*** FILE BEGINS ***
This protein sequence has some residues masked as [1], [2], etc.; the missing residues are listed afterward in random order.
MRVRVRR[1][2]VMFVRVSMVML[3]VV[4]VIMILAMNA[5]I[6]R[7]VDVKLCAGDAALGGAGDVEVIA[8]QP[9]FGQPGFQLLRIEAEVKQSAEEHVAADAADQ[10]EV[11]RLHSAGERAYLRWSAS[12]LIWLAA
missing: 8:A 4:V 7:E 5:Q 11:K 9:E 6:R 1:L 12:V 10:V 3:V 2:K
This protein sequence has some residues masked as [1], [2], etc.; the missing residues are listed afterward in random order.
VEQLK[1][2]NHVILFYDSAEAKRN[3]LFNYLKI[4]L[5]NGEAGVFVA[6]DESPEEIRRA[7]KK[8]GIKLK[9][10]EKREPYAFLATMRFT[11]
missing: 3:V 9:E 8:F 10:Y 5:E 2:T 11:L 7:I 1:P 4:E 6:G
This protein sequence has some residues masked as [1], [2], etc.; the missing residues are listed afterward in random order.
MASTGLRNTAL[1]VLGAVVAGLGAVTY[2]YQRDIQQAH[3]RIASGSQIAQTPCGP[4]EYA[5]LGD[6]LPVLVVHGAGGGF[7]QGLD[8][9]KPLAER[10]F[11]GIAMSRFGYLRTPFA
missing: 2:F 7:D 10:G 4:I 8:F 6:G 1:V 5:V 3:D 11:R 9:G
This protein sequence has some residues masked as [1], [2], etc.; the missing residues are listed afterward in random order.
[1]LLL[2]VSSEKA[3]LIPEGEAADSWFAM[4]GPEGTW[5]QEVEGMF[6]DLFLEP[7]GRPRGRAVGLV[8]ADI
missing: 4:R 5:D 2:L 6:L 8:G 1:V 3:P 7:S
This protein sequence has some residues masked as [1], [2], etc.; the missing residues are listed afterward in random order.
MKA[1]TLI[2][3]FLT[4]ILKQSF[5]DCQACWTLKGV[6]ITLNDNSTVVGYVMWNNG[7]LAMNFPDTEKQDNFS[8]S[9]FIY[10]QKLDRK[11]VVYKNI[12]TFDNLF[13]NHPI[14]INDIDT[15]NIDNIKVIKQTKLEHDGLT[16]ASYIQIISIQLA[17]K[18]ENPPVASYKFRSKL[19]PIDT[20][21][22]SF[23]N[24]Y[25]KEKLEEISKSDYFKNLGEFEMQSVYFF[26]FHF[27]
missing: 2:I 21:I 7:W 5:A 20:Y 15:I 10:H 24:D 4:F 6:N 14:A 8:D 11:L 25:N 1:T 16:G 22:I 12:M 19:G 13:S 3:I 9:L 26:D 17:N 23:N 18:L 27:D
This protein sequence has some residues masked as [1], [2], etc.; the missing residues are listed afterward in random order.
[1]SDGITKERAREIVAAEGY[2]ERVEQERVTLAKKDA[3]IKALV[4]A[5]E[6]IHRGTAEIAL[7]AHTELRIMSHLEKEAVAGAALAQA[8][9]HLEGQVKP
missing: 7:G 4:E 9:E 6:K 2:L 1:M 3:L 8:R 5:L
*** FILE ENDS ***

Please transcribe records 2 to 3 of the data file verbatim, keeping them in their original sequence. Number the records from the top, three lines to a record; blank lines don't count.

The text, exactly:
This protein sequence has some residues masked as [1], [2], etc.; the missing residues are listed afterward in random order.
VEQLK[1][2]NHVILFYDSAEAKRN[3]LFNYLKI[4]L[5]NGEAGVFVA[6]DESPEEIRRA[7]KK[8]GIKLK[9][10]EKREPYAFLATMRFT[11]
missing: 3:V 9:E 8:F 10:Y 5:E 2:T 11:L 7:I 1:P 4:E 6:G
This protein sequence has some residues masked as [1], [2], etc.; the missing residues are listed afterward in random order.
MASTGLRNTAL[1]VLGAVVAGLGAVTY[2]YQRDIQQAH[3]RIASGSQIAQTPCGP[4]EYA[5]LGD[6]LPVLVVHGAGGGF[7]QGLD[8][9]KPLAER[10]F[11]GIAMSRFGYLRTPFA
missing: 2:F 7:D 10:G 4:I 8:F 6:G 1:V 5:V 3:D 11:R 9:G